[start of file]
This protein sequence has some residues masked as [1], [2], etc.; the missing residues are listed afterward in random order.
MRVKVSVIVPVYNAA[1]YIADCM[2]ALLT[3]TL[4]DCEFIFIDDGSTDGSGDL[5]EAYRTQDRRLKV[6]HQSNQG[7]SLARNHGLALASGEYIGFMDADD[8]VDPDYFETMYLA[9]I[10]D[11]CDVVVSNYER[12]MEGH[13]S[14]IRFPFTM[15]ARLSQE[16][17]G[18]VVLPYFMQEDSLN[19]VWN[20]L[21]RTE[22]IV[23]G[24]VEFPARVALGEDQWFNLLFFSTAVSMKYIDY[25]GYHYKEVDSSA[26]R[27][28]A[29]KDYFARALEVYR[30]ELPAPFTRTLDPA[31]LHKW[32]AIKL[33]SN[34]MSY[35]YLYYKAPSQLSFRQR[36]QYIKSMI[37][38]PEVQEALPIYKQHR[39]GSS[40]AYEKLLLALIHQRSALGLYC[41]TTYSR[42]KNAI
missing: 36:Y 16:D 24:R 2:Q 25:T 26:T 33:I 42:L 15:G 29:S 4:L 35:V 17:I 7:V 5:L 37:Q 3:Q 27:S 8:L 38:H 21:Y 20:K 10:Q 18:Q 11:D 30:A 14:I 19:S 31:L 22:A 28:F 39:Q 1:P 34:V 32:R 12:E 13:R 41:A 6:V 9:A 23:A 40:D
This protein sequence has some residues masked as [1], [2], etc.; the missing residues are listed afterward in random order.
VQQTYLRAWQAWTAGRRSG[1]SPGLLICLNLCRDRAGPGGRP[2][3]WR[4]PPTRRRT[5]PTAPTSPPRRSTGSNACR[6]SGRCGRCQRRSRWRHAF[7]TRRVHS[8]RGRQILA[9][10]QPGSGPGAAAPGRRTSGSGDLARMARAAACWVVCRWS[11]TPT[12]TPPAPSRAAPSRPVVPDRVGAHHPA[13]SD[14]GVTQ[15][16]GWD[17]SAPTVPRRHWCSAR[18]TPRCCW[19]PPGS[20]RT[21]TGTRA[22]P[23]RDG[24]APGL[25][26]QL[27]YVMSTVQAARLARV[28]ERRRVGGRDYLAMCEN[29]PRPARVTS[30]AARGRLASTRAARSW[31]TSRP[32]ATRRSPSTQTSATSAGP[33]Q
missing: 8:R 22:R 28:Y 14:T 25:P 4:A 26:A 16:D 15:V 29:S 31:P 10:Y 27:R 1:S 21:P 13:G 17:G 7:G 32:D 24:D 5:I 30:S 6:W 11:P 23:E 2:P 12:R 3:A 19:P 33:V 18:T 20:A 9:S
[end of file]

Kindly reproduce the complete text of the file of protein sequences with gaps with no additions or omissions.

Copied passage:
This protein sequence has some residues masked as [1], [2], etc.; the missing residues are listed afterward in random order.
MRVKVSVIVPVYNAA[1]YIADCM[2]ALLT[3]TL[4]DCEFIFIDDGSTDGSGDL[5]EAYRTQDRRLKV[6]HQSNQG[7]SLARNHGLALASGEYIGFMDADD[8]VDPDYFETMYLA[9]I[10]D[11]CDVVVSNYER[12]MEGH[13]S[14]IRFPFTM[15]ARLSQE[16][17]G[18]VVLPYFMQEDSLN[19]VWN[20]L[21]RTE[22]IV[23]G[24]VEFPARVALGEDQWFNLLFFSTAVSMKYIDY[25]GYHYKEVDSSA[26]R[27][28]A[29]KDYFARALEVYR[30]ELPAPFTRTLDPA[31]LHKW[32]AIKL[33]SN[34]MSY[35]YLYYKAPSQLSFRQR[36]QYIKSMI[37][38]PEVQEALPIYKQHR[39]GSS[40]AYEKLLLALIHQRSALGLYC[41]TTYSR[42]KNAI
missing: 36:Y 16:D 24:R 2:Q 25:T 26:T 33:I 42:L 15:G 29:S 4:L 35:V 17:I 7:V 5:L 37:Q 3:Q 27:S 8:L 38:H 21:Y 20:K 10:Q 18:Q 11:D 30:A 14:I 19:S 31:L 22:A 28:F 39:Q 1:P 34:V 32:R 12:E 13:R 41:A 6:V 9:A 23:A 40:D
This protein sequence has some residues masked as [1], [2], etc.; the missing residues are listed afterward in random order.
VQQTYLRAWQAWTAGRRSG[1]SPGLLICLNLCRDRAGPGGRP[2][3]WR[4]PPTRRRT[5]PTAPTSPPRRSTGSNACR[6]SGRCGRCQRRSRWRHAF[7]TRRVHS[8]RGRQILA[9][10]QPGSGPGAAAPGRRTSGSGDLARMARAAACWVVCRWS[11]TPT[12]TPPAPSRAAPSRPVVPDRVGAHHPA[13]SD[14]GVTQ[15][16]GWD[17]SAPTVPRRHWCSAR[18]TPRCCW[19]PPGS[20]RT[21]TGTRA[22]P[23]RDG[24]APGL[25][26]QL[27]YVMSTVQAARLARV[28]ERRRVGGRDYLAMCEN[29]PRPARVTS[30]AARGRLASTRAARSW[31]TSRP[32]ATRRSPSTQTSATSAGP[33]Q
missing: 8:R 22:R 28:Y 14:T 25:P 4:A 26:A 16:D 15:V 29:S 31:P 10:Y 27:R 1:S 21:P 13:G 17:G 7:G 32:D 24:D 5:I 30:S 6:W 11:P 23:E 2:P 12:R 3:A 19:P 33:V 18:T 20:A 9:S